It’s also rather shameless in its efforts to get money out of you. The original $10 asking price is reasonable enough, but then the game offers several card packs to purchase. The most expensive include all the cards you unlock via completing the story, which questions why you purchased the game at all. Even if you want to play multiplayer, the main story is not long, and asking people to pay an additional $20 to skip the single player content is absurd. Alternatively, you can spend money to buy small booster packs, a model that mimics the traditional CCG experience. Again, however, if I am already purchasing the game, asking me to pay additional money for more cards is unreasonable.
There’s also no real progress made if you lose a match. If you win, you can get cards, but lose and you get nothing. The game would benefit from a system where you can collect gold or some other currency, then use that to purchase additional card packs, rather than the all-or-nothing system it uses.
In the end, Magic 2015 does a reasonable job of simulating a tabletop session of Magic: the Gathering. However, in the face of other competitors like Hearthstone, it needs to be more than “reasonable” to justify its asking price.
Into Magic: The Gathering? Read our retrospective on the digital migration of Magic: The Gathering from card game to online powerhouse. See the sample below.
Also in the July 2014 issue: an interview with Yager, how to succeed with a comic on Kickstarter and an interview with Yosuke Hashimoto, the producer on Bayonetta 2.
Pick up the full issue in our store.
Wizards of the Coast have announced the first details behind the yearly video game version of their popular deck building game Magic the Gatheirng.
In Magic 2015: Duels of the Planeswalkers, players will be hunted by one of the series most well known characters Garruk Wildspeaker, who’s mind has deteriorated after becoming cursed.
One of the goals that Wizards of the Coast is trying to accomplish is having players at the centre of the story, rather than having a series of random duels with AI opponents like in the other Duels of the Planeswalker games.
The game will also be the first in the series to allow players to fully customize their own decks, as well as having brand new cards from the Magic 2015 expansion. In previous iterations, player could only pick from a handful of pre-constructed decks while only being able to unlock a few extra cards to swap out per deck.
Magic 2015: Duels of the Planeswalkers comes out later this year on Xbox One, Xbox 360, iPad, Steam, Android, and Google Play.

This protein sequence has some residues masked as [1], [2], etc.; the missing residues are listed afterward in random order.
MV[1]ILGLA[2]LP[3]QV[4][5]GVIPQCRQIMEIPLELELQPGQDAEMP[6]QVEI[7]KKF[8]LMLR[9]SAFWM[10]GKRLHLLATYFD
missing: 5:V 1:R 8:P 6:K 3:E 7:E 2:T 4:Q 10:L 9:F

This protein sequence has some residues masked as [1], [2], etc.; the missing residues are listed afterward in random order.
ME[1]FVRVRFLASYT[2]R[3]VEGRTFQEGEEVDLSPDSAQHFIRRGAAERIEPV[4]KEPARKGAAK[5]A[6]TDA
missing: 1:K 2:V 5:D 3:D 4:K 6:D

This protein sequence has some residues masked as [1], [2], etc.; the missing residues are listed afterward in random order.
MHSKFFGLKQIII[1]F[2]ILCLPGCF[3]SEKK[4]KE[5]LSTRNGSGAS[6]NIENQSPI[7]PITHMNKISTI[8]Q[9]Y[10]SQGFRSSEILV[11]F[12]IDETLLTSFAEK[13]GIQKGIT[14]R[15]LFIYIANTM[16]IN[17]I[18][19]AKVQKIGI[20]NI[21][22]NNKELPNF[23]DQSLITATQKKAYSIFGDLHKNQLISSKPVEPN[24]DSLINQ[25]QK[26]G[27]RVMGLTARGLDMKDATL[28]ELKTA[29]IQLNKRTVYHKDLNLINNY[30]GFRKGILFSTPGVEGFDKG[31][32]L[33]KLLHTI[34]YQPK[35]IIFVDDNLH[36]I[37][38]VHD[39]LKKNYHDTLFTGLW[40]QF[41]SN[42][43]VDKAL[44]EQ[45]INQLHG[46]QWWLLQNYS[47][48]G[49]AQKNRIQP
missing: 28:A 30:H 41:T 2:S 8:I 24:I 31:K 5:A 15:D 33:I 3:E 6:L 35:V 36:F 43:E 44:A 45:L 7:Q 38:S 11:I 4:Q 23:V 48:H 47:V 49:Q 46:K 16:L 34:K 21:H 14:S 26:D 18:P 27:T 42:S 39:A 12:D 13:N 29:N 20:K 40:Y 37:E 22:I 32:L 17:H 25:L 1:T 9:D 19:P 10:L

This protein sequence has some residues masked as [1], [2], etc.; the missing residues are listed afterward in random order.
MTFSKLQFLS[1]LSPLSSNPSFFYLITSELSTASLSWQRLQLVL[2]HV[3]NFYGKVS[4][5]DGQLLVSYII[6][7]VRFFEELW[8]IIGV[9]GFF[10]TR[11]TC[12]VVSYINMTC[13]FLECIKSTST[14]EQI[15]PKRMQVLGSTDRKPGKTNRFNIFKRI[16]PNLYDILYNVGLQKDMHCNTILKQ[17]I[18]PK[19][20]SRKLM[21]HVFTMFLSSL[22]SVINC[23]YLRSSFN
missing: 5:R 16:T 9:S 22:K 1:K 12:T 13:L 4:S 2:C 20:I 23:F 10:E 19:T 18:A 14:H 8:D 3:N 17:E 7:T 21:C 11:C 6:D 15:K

During their PAX East panel last weekend, Wizards of the Coast, creators of the deck building card game Magic the Gathering, announced that they will be having videogame designers and creators designing cards for the upcoming Magic 2015 Core Set expansion.
The first card revealed was Genesis Hydra by Plants vs Zombies designer George Fan.
The full list of game designers who are creating cards for the 2015 Core Set are as follows:
- Mike Krahulik and Jerry Holkins: Gabe & Tycho, creators of Penny Arcade
- Markus “Notch” Persson: Creator of Minecraft and founder of Mojang
- Richard Garriot: Creator of the Ultima series
- David Sirlin: Designer on Super Street Figher II Turbo HD Remix
- Rob Pardo: Chief creative officer at Blizzard, lead designer of World of Warcraft
- Isaiah Cartwright: Lead game designer for Guild Wars 2
- Justin Gary: Designer of Ascension: Chronicle of the Godslayer and Solforge
- Stone Librande: Lead designer of Diablo 3, creative director of SimCity
- Brian Fargo: Founder of Interplay Entertainment and inXile Entertainment
- Mike Neumann: Gearbox Software, creative director on Borderlands
- James Ernest: Owner and lead designer for Cheapass Games
- Edmund McMillen: Indie designer of Super Meat Boy and The Binding of Isaac
- Brad Muir: Game designer at Double Fine Productions, project lead on Iron Brigade
In addition, there will be cards in the set that members of the Magic community have submitted, reviewed, and voted on in the past.
The Magic 2015 Core Set will release on July 15th 2014.
The newest videogame iteration of Magic the Gathering, Magic 2015: Duels of the Planeswalkers will release later this year on Xbox One, Xbox 360, iPad, Steam, Android, and Google Play.
Wizards of the Coast, makers of Magic: The Gathering have announced their product lineup for 2014
There’s a war being waged on the plane of Ravinica in the Magic: The Gathering multiverse.
Brian David- Marshall has been working in and around comics for many years. He started his career Deluxe Comics where he got to work with industry veterans like George Pérez, Keith Giffen, Paul Smith and Dave Cockrum. Other than giving him his start Brian also credits his time at Deluxe with giving him a somewhat unrealistic impression of what an entry level position is in the comics industry.